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uganda exteriorExterior View (2008), 15” x 11” Watercolor, Jay A. Waronker


Synagogue (1990s)
Abayudaya Jewish Community
Namanyonyi, Uganda 32 and 33


uganda interior

Interior View (2008), 11” x 15” Watercolor, Jay A. Waronker



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Uganda is home to the Abayudaya (from the Lugandan word for “Jewish People” or “People of Judah”) community of Jews, a group made up of the large Bantu ethnic group native to Buganda, a subnational kingdom within the country.  The black Abayudaya Jews live not at a single place in this region but in a string of unassuming and peaceful villages in the eastern part of Uganda near the border with Kenya.   There a collection of modest synagogues building over fairly recent years can today be found.   These Jewish houses of prayer are located to the east of Mbale, Uganda’s seventh largest city and the main municipal, administrative, and commercial center of Mbale District and the surrounding sub-region. 

Christian and Muslim neighbors once looked on the Abayudaya with contempt, but inter-faith relations in recent times have improved, and some now view members of the Abayudaya with respect and admiration.  Whereas the Abayudaya Jewish population was estimated at three hundred individuals at the time of the fall of Idi Amin in 1979, the community is said to now number up to two thousand people.

Besides the five synagogues located in the towns of Namutumba, Nasenyi, Putti, Namanyonyi, and Nabugoye, Abayudaya Jewish schools have been established in recent years with outside help from individuals and international Jewish organizations such as Kulanu.    As the Abayudaya community has increased its interactions with outside Jews, mainly those from the United States and Israel, over the past dozen or so years, its religious ideology and customs has shifted towards more mainstream and normative Judaism.  Members attend Shabbat services regularly following a conventional prayer book, maintain a kosher diet and slaughter their own animals in accordance with its regulations and, out of character from most Jews, remove their shoes before entering the synagogue in reverence to a practice by Jews in biblical times.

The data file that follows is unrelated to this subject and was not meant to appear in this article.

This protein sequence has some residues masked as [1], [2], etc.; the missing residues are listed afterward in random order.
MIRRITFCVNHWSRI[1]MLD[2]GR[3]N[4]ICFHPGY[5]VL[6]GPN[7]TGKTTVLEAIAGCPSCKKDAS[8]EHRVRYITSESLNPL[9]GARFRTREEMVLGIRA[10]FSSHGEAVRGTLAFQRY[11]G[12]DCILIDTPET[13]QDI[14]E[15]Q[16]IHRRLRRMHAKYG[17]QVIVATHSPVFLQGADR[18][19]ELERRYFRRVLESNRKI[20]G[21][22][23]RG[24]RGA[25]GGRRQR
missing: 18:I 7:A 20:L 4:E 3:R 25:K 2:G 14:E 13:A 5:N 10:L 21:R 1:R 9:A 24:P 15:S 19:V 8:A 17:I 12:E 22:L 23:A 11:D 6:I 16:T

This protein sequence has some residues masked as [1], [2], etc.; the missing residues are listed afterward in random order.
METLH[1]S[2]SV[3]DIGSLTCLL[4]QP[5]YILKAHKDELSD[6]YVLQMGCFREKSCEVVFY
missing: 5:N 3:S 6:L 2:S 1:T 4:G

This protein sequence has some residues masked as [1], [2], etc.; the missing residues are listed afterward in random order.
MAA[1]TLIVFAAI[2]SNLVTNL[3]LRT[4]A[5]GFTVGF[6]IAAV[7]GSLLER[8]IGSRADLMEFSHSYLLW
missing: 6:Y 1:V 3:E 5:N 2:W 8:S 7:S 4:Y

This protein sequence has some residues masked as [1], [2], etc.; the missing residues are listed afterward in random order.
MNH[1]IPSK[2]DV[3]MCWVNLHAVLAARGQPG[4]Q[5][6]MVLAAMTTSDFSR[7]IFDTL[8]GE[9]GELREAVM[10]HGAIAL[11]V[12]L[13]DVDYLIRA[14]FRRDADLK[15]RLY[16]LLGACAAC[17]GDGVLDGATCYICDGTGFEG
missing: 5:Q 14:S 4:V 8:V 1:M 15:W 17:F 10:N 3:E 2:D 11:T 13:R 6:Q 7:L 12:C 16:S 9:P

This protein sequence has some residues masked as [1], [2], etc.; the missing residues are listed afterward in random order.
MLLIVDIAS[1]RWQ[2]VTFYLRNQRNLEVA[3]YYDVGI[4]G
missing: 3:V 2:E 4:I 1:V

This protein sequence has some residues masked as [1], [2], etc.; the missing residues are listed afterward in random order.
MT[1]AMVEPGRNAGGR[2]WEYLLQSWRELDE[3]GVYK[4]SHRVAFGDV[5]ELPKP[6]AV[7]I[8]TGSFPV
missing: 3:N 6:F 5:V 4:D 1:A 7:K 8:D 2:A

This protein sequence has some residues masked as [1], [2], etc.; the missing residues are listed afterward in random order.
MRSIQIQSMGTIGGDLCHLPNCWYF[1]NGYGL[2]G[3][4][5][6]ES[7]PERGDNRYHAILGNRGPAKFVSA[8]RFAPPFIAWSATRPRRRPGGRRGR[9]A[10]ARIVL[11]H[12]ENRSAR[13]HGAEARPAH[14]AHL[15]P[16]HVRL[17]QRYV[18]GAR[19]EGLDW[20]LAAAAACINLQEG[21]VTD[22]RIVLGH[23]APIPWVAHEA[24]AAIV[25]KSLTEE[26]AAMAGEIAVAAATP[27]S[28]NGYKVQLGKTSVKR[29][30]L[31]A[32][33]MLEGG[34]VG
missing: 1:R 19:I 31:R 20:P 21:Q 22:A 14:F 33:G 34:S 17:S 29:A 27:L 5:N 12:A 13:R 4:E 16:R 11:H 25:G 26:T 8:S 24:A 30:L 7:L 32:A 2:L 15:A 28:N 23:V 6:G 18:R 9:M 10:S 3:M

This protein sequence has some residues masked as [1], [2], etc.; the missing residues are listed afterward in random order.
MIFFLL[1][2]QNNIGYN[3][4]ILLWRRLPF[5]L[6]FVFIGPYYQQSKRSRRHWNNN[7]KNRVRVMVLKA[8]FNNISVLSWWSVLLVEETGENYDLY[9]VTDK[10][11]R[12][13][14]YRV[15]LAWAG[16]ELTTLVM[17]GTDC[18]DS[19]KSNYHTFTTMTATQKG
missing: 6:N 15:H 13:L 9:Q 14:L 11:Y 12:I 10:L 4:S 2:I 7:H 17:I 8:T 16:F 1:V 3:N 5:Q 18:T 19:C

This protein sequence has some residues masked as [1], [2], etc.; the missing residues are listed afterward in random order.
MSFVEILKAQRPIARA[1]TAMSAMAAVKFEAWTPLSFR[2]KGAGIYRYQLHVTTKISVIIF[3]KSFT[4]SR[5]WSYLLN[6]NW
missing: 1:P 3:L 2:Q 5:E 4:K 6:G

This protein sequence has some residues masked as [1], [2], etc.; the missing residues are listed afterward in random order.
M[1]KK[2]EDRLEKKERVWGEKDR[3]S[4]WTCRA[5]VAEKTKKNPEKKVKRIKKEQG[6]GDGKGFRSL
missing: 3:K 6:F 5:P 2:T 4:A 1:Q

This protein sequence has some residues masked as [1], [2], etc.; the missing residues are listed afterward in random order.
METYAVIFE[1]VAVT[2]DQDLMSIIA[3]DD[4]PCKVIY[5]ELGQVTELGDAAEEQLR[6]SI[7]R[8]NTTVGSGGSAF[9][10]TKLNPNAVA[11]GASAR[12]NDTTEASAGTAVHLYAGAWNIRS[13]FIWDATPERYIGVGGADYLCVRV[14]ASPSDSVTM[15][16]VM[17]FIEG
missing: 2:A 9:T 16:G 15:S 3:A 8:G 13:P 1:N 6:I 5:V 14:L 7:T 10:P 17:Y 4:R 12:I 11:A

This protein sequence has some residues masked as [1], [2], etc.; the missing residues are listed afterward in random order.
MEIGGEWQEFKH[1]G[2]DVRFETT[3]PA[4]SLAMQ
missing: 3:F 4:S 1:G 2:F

The Namanyonyi Synagogue, larger than most other Abayudaya Jewish houses of prayer, is built on a brick foundation and constructed out of locally-made rough bricks, a buff-colored stucco veneer along the front facade, painted black base, a corrugated galvanized metal gable roof set on hand-cut wood framing, wood-framed openings with painted metal security bars but no glass window units, and solid metal doors painted an orange-red.  At the front façade is the hand-painted name of the synagogue, a Star of David, and the building’s address.  Above the windows and doors towards the peak of the gabled front are clay vents.  Unlike most other Abayudaya synagogues, this sanctuary is wired for electricity.  The building is set on a flat grassy and dirt site surrounding by a few small trees and plants.  Out in the distance are expansive and beautiful of the Ugandan countryside, including some of undisturbed land where cattle grazes, with the mountains far away.  

Today the Jewish population of Namanyonyi is said to number a few hundred members, and prayer services are held here regularly on Friday evenings and Saturday mornings.   If a minyan (quorum) can be arranged, Monday and Thursday morning services are also conducted here.

The synagogue is a one-room structure measuring 20’ x 40’.   It contains a concrete floor, hand-made brick walls, and simple wood roof framing exposed on the inside covered of the galvanized corrugated metal roof.  The space is larger than most other Abayudayan synagogues:  11’-2” high walls sloping up to 16’ along the roof ridge, unpainted plaster walls, ten wood-framed openings with security bars yet without proper glass window units, a vent panel above the window openings made up of perforated bricks, and two single and one pair of metal doors painted a red-orange along the southern side of the building.   The space is filled several tubular aluminum chairs used by the men, wooden benches for the women since they sit separately from the men, some wooden bookshelves and a table, a wood-framed bimah (table where the Torah is read), and an ark intended to house the Sefer Torah.  Since the wood doors of the ark, painted blue, are coplanar with the north wall of the synagogue, the cabinet space is expressed in the form of a bumped-out niche on the building’s exterior.   The synagogue’s walls are mostly bare, yet there are a few holiday liturgical as well as community-specific decorative flourishes – such as a congregational banner – in the otherwise very modest space. 

Weekly Friday night and Saturday morning Shabbat services are held here, and Monday and Thursday prayers are also conducted in the sanctuary whenever there is a minyan (quorum).   The community has a small Sefer Torah, and a local member by the name of Phinehas serves as the hazan (cantor).

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